By BRETT SWIGER
Up until now, campus renovation has not seriously affected students’ lives other than making them walk past or through construction areas. With the renovation of the Cougareat starting this June, however, breakfast and lunch, as many know it, will change.
At the end of May, the Cougareat and the cafeteria will close their doors for a year-long construction project that will transform it into a modern “food court.”
Access to the bookstore will only be available through the northwest doors and the Twilight Zone, said Dick Aland, Wilkinson Center construction manager.
During the year of construction, the Cougareat will not be able to handle the current capacity of patrons because of space constraints. Cougareat food services will be temporarily relocated in rooms 263-265 ELWC with seating in the West ELWC Ballroom or the Garden Court.
“It was the closest location and the only alternative area that we could use,” said Paul Johnson, BYU Dining Services assistant director.
Plans for some kind of protective floor covering for the ELWC Ballroom are being considered.
“Our first concern is not to destroy the hardwood floor,” Johnson explained.
Folding chairs and tables will be set up and taken down as needed to facilitate patrons and ballroom events.
The temporary location will be named Cougareat II. Most food services currently being offered, such as Taco Bell, KFC, Subway and Pizza Hut, will still be available. Traditional meals will also continue to be served.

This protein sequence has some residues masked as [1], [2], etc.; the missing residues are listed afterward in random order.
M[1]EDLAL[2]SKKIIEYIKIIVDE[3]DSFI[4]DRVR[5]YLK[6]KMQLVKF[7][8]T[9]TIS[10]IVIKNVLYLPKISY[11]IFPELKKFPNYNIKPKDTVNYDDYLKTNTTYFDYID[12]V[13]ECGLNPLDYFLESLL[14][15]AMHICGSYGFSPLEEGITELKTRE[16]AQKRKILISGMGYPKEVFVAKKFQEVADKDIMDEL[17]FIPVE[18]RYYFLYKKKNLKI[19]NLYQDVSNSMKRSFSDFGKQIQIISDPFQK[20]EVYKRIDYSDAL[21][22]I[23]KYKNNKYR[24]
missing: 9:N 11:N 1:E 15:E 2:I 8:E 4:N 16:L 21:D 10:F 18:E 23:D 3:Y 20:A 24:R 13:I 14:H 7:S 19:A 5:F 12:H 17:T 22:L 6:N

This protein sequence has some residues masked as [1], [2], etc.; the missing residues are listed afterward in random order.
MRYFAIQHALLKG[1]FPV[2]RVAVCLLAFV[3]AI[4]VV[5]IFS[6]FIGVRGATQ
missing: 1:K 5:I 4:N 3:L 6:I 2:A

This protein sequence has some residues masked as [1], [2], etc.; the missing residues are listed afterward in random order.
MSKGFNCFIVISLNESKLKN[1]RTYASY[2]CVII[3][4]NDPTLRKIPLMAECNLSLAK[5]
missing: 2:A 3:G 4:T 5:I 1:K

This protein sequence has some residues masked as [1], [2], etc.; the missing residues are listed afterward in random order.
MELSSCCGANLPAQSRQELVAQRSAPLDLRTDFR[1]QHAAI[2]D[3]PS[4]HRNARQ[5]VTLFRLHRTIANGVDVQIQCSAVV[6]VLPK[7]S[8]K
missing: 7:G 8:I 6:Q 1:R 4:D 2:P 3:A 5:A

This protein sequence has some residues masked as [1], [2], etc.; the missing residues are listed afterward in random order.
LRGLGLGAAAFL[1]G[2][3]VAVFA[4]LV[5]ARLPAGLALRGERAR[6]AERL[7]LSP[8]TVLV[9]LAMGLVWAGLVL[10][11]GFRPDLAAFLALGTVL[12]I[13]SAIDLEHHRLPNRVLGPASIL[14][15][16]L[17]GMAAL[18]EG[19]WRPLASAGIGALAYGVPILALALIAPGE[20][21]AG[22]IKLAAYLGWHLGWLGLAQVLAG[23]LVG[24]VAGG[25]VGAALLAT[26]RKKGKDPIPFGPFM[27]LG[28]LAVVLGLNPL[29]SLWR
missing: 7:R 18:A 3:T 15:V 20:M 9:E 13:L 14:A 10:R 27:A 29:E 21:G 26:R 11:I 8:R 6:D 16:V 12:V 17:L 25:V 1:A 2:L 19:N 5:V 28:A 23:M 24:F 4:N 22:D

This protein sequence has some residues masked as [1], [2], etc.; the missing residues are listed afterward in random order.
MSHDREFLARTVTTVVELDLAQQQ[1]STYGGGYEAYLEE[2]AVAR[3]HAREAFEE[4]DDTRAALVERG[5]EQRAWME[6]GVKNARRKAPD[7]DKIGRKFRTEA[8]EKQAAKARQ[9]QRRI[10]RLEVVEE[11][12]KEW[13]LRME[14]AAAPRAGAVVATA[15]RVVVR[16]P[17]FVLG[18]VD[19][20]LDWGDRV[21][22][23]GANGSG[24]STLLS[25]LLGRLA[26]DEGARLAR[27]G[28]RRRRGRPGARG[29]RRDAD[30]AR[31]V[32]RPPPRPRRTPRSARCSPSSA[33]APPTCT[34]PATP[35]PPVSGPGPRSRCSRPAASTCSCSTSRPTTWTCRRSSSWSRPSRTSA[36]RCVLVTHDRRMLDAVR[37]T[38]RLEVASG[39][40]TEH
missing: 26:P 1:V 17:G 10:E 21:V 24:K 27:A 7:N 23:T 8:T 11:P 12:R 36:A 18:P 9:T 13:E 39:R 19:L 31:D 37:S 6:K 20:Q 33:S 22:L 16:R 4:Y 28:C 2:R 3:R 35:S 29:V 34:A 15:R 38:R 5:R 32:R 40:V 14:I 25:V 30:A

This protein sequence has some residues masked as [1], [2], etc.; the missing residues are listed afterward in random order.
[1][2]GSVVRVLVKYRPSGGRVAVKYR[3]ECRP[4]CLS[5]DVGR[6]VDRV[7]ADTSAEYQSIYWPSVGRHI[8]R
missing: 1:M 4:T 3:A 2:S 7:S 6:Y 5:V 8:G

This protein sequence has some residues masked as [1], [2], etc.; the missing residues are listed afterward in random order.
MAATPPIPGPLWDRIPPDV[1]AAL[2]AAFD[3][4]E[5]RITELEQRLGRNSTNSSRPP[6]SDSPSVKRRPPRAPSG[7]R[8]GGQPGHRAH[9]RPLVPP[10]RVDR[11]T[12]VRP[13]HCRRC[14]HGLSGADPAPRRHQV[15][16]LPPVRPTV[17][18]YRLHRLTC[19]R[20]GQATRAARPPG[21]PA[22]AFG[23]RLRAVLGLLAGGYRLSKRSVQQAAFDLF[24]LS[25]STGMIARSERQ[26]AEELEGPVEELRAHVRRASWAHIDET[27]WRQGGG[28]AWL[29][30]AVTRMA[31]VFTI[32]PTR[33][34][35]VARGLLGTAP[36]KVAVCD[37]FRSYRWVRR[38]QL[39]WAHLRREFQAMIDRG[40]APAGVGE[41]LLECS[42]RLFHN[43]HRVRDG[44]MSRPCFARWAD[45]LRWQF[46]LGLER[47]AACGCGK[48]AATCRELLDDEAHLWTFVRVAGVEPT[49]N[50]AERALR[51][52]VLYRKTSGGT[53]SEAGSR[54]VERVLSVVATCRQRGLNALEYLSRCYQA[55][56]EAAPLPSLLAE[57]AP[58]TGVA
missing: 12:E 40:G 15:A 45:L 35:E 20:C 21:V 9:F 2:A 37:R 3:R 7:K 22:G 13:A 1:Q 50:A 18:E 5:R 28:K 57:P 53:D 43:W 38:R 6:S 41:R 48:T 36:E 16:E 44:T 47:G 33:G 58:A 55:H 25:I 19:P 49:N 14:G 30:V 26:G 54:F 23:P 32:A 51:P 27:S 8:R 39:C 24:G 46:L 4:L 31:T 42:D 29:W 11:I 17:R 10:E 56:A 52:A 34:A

The Cougareat II hours will be 8 a.m. through 2 p.m. weekdays, including Saturday. Both breakfast and lunch will be available. Dinner will no longer be served.
Food currently available at the “Grill,” such as taco salads or hamburgers, will no longer be available.
“We are looking at offering a variety of breakfast sandwiches and also pre-made salads for lunch,” Johnson said.
There will also be a self-serve ice cream machine and pastry bar.
Another concern among many Food Service employees is whether or not there will be enough jobs with the downsized Cougareat II.
“We’ve considered not even having a Cougareat during this period but we considered the employees and the concerns of others who wanted these services to continue,” said Mildred Jacobs, BYU Dining Services Retail Sales and Production coordinator.
“No full-time employees will lose their jobs because of the transition. … Actually, the timing of this move is a natural break for everyone because many part-time employees leave for the spring and summer anyway,” explained Johnson.
BYU Dining Services is presently considering several other locations on campus for a “satellite” food services center in addition to Cougareat II so more students can eat on campus.